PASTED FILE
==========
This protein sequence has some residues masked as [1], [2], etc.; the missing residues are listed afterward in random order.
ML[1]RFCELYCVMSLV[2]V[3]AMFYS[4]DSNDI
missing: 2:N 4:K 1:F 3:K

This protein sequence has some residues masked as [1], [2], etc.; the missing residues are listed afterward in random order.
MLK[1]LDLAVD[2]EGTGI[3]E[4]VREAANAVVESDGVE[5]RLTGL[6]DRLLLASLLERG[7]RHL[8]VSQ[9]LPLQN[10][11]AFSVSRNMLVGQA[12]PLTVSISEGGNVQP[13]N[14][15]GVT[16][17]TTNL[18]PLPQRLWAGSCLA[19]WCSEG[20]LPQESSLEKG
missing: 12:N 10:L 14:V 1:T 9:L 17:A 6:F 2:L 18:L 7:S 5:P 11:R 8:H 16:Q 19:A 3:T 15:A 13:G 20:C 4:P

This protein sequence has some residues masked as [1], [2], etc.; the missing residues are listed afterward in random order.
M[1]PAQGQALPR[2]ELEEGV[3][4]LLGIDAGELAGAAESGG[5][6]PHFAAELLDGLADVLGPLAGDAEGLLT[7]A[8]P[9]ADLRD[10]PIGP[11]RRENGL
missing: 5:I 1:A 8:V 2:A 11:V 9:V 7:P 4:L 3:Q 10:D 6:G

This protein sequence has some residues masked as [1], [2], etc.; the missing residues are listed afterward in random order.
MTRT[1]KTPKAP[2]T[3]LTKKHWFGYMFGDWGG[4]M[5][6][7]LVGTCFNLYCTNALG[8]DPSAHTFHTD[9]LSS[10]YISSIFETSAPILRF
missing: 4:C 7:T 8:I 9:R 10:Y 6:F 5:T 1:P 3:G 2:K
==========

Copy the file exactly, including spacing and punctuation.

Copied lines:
This protein sequence has some residues masked as [1], [2], etc.; the missing residues are listed afterward in random order.
ML[1]RFCELYCVMSLV[2]V[3]AMFYS[4]DSNDI
missing: 2:N 4:K 1:F 3:K

This protein sequence has some residues masked as [1], [2], etc.; the missing residues are listed afterward in random order.
MLK[1]LDLAVD[2]EGTGI[3]E[4]VREAANAVVESDGVE[5]RLTGL[6]DRLLLASLLERG[7]RHL[8]VSQ[9]LPLQN[10][11]AFSVSRNMLVGQA[12]PLTVSISEGGNVQP[13]N[14][15]GVT[16][17]TTNL[18]PLPQRLWAGSCLA[19]WCSEG[20]LPQESSLEKG
missing: 12:N 10:L 14:V 1:T 9:L 17:A 6:F 2:L 18:L 7:S 5:P 11:R 8:H 16:Q 19:A 3:T 15:A 13:G 20:C 4:P

This protein sequence has some residues masked as [1], [2], etc.; the missing residues are listed afterward in random order.
M[1]PAQGQALPR[2]ELEEGV[3][4]LLGIDAGELAGAAESGG[5][6]PHFAAELLDGLADVLGPLAGDAEGLLT[7]A[8]P[9]ADLRD[10]PIGP[11]RRENGL
missing: 5:I 1:A 8:V 2:A 11:V 9:V 7:P 4:L 3:Q 10:D 6:G

This protein sequence has some residues masked as [1], [2], etc.; the missing residues are listed afterward in random order.
MTRT[1]KTPKAP[2]T[3]LTKKHWFGYMFGDWGG[4]M[5][6][7]LVGTCFNLYCTNALG[8]DPSAHTFHTD[9]LSS[10]YISSIFETSAPILRF
missing: 4:C 7:T 8:I 9:R 10:Y 6:F 5:T 1:P 3:G 2:K